Monday, May 29, 2006

Tomas Bokedal, ThD thesis at Lund

[I am grateful to the author for receipt of the following abstract of a doctorate in systematic theology with considerable interaction with text-critical issues. It is good to see that the material aspects of manuscripts are beginning to be noticed by systematicians.]

Bokedal, Tomas, The Scriptures and the Lord: Formation and Significance of the Christian Biblical Canon. A Study in Text, Ritual and Interpretation, 374 pp. (ISBN: 91-628-6607-9). Thesis for the degree of Doctor of Theology, ThD, Lund University, 2005.

This study explores the emergence of the Christian biblical canon and its significance for the early as well as for the contemporary church. Some major challenges to previous research on the biblical canon are presented.

The apostolic formula "the Scriptures and the Lord" is defended as a good summary of the Christian canon, its formation and significance. It is argued that the canon was formed in a process with its own particular intention, history and direction. Seeking to bridge the early canon with its future orientation and reception, history and theology, past and present are considered alongside each other. The ongoing preservation and actualization of the canon is crucial also for today's church.

As part of the investigation, a set of signifiers for the different dimensions of the concept of canon is elaborated. Furthermore, the trinitarian textual markers of the so called nomina sacra are treated. The nomina sacra were consistently used in the Bible manuscripts until modern times, and their reintroduction in contemporary Bibles is proposed. Particularly highlighted are also the codex format, oral and written text, the textuality of the canon, canonical shape, the Liturgy of the Word, the Rule of Faith and the logic of the Christian canon.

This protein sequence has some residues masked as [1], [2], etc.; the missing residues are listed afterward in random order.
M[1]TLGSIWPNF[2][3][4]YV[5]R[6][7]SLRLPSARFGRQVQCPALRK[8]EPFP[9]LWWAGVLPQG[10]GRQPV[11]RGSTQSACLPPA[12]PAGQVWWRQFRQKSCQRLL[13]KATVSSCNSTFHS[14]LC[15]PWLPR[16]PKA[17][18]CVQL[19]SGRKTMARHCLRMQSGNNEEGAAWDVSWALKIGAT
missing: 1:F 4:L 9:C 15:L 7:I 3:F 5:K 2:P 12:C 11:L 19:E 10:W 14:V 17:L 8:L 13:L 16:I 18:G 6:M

The results of this investigation suggest that three recent views on the canon formation should be revised: 1) The significance of canonizing as an act of cataloguing of a definite list of Scriptures, commonly ascribed to the late fourth century. 2) The insignificance often associated with the first and second century concepts of a Christian biblical canon. And 3) The idea that the act of canonizing Scripture is just past history, while numerous examples of the act of preserving, actualizing and restructuring the Scriptures as canon may be enlisted in the midst of ongoing canon debates.In order to grasp the complex phenomenon of the Christian canon, applying a semiotic approach, the study is divided in four major parts, each signifying different aspects of the canonical structuring of the Christian Scriptures. These are: 1) linguistic and effective-historical, 2) material and textual, 3) performative, and 4) ideational aspects. The hermeneutics of tradition developed by Hans-Georg Gadamer is central to the study.

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